Hivos International

Revolution

Abdelfattah El-Sisi, the former chief of Egypt's Armed Forces, is expected to easily win the Egyptian presidential elections at the end of May. The military dominates Egyptian politics, which is hindering Egypt’s transition to democracy, and has two operating modes: a ‘stability mode’ to defend its own institutional interests, and a ‘crisis mode’ in which defending the state is the priority. The Egyptian military should avoid ‘fighting the last war’ by only focusing on preserving state institutions; it should also enable reform of those institutions and create space for new political actors.

Transitional justice is an urgent priority in post-revolutionary Arab states. Tunisia, Egypt and Libya have yet to properly embark on inclusive transitional justice processes to address human rights abuses of the past and the deep divides caused by turbulent political transitions, thus paving the way for national reconciliation.

The record so far has been mixed, with Tunisia making some progress while Egypt and Libya lag very much behind. As long as a fundamental consensus among key political players is absent, justice and accountability measures can easily turn to vengeance and destabilise the new political order. A transparent transitional justice would help build public confidence in the transition and heal the wounds caused by decades of repression. 

Gender equality is missing from most of the studies on transition processes in Syria. This gender gap in transition planning prompted the publication of this policy brief by IFE-EFI and Hivos. The insights are based on more than two years of debate between Syrian women’s rights activists both inside and outside Syria and our common work bringing together researchers, activists and policymakers from Syria and internationally. 

Over the past two years, a combination of security crises has caused a wave of refugees and internally displaced persons (IDPs) in the Middle East and North of Africa. Contrary to common belief, the main challenge is not so much the inflows of immigrants from the MENA to Europe, but rather the massive movements within the region itself that may compound incipient political tensions and could impact on the future of countries in transition.

The uprisings in the Arab world had not even been in full swing before various political agendas scrambled to appriopriate them. Many opinions appear to be caught up in clichés and analyses colored by blatant attemps to only see self-serving and worn-out world perspectives confirmed. It is against this background that sobering and thorough academic research on the origins and nature of the Arab uprisings gains urgent value.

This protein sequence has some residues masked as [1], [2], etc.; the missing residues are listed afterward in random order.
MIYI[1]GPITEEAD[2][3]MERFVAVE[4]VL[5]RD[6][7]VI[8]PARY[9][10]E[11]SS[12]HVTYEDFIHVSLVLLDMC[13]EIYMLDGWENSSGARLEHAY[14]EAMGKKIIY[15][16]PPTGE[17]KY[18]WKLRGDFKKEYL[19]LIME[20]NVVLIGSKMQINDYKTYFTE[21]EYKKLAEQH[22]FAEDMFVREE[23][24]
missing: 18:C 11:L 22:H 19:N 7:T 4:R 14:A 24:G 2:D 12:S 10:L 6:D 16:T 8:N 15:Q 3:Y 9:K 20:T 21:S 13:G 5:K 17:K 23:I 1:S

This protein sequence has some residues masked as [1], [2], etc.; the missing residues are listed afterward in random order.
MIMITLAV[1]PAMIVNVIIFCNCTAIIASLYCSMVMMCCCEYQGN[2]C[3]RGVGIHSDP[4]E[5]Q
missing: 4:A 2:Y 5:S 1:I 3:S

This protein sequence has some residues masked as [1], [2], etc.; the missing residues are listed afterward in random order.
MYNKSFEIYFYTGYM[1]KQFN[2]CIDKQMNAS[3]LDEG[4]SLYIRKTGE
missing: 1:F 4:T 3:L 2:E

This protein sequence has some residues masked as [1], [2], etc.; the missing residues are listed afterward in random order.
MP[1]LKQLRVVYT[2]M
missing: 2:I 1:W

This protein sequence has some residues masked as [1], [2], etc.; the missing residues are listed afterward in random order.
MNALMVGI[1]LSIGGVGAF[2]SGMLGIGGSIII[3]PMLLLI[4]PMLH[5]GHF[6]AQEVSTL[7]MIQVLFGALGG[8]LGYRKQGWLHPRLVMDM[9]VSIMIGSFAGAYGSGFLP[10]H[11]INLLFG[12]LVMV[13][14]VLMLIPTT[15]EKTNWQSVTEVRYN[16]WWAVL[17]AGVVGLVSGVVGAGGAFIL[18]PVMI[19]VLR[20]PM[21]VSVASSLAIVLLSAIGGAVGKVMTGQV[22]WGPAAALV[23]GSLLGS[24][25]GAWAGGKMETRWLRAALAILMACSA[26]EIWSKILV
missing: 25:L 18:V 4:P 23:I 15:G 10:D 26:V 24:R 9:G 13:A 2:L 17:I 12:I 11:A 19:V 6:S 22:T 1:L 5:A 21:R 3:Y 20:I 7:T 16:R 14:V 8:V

This publication is part of the working paper series of the Knowledge Programme Civil Society in West Asia. 

On a daily basis scores of Syrian activists upload their YouTube footage of protests and the regime’s atrocities, hoping that someone will watch them, become outraged, and act in ways to support the uprising. Given the regime’s information blackout, a lot can be learned from these video snapshots. Yet otherwise the eerie silence from Syria has been deafening. Rarely are Syrian activists given a voice to express their grievances, wishes, desires, aspirations and dilemmas. It is against this background that this newsletter has given the floor to some of such Syrian writer-activists who, despite the high risks involved, continue to publish their commentary in the Arabic-language media. It is in the power of their stories that these Syrian and Arab authors prove themselves to be true revolutionaries.

This publication is part of the working paper series of the Knowledge Programme Civil Society in West Asia.

This policy paper provides unique perspectives from Middle Eastern   activists who are part of popular protests across the region. The   recommendations are based on their perspectives and addressed to the EU   at large European Commission, the Dutch government and  Non-Governmental  Organisations in order for them to best support the  democratic  transitions in the region.

The Arab spring offered Qatar and Saudi Arabia an  opportunity to raise their international profiles and shape events  throughout the Middle East and North Africa. They both sought to assert  their interests through proactive, but often diverging, foreign policies  directed to expand their influence, balance rivals and shield their  respective regimes from political turmoil. Three years on, however,  there is little to show for their efforts and in different ways both  feel more vulnerable, since political uncertainty is growing and  security is deteriorating across the region.

As the turmoil across the Middle East and North Africa enters its fourth year, the role of Gulf countries in influencing the processes of change in the region has evolved substantially. Rapidly-rising oil prices prior to the Arab spring and changes to the global economy after the financial crisis enabled the Gulf to become a far more visible participant in economic globalisation. While the task of finding common ground and operating procedures may be challenging, it is critical if Western organisations are to retain influence and relevance.

In Libya, political civil society is a novelty. Mostly banned under Muammar Gaddafi, non-governmental organisations (NGOs) have mushroomed in post-2011 Libya thanks to newly acquired freedoms. The influx of foreign donors to the previously isolated country, providing technical and financial assistance, has contributed to building up the capacities of the Libyan NGO sector.

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